I’m a member of AODA, a Druid revival society headed up by John Michael Greer, an author who’s taught me much. one of the things I’m supposed to be doing as part of my apprenticeship program is cultivating certain talents that have to do with the spirit of the Druidic Revival, from the late 1600s up to the present day. This is always something difficult for me. While I love Celtic artwork, and I’ve been known to draw knot work patterns at times, I don’t really have a deep relationship with the Celtic gods; and while I know my Arthur myths, I don’t know the traditions all that deeply. So,I’ve dug out a book of Celtic Saints I’ve had since my Seminary days, and I’m going to try to use it as the basis of some devotional work here, and poetry. We’ll see what comes of it.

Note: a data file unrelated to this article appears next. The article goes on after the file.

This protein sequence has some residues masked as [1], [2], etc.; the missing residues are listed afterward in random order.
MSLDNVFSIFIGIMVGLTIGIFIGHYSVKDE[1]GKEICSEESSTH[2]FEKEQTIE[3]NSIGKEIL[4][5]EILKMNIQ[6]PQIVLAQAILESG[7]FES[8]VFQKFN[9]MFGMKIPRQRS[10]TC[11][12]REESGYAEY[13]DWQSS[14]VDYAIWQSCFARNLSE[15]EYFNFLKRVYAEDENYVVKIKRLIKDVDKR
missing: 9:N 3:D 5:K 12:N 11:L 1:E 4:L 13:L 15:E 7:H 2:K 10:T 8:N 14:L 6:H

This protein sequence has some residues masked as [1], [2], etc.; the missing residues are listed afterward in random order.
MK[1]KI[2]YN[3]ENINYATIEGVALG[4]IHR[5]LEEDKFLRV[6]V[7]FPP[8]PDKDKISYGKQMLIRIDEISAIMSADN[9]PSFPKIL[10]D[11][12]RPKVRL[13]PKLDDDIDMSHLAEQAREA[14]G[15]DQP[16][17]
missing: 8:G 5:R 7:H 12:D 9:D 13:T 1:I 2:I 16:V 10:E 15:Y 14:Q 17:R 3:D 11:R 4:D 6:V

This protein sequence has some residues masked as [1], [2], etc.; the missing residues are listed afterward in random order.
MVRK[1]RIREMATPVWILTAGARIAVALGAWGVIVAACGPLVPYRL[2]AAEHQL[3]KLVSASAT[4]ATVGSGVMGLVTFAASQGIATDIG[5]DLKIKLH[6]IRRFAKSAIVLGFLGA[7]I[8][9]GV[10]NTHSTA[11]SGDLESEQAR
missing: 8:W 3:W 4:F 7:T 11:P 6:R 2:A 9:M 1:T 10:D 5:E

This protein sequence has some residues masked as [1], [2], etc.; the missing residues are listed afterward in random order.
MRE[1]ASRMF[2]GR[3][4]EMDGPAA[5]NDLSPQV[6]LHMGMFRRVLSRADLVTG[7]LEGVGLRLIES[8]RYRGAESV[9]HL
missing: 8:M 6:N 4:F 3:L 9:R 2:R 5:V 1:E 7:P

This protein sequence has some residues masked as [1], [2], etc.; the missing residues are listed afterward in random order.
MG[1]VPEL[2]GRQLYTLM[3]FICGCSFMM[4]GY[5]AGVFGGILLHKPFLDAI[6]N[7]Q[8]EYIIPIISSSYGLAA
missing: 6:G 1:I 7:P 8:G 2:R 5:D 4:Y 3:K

Today is Saint Nathalan’s day. It’s a name kind of close to the name of the Ogham character NGetal, which has to do with November, and healing, and broom (a kind of reed), green gass color, and geese. I don’t know if he has anything to do with the Ogham character, but he was born in Scotland near the start of the seventh century, and devoted his life to God by keeping a garden. Why his feast is thus in January, I don’t know.
Green growing things surround you and your cell,
Humble Nathalan, gardener divine:
By thy hand, Scotland’s soil served God well,
and other monks saw your blooms as a sign
of angelic gifts in dirt-stained fingers.
Holy are your hands, that make lettuce grow,
And bring out turnips when hunger lingers.
Your carrots shine brighter than jewels glow
on chalice where wine becomes holy blood.
Saint Nathalan help my garden prosper:
Protect it from all nefarious weeds,
Bring me fair showers, not eroding flood,
And friendly insects at prime and vesper,
to bring good harvest from quality seeds.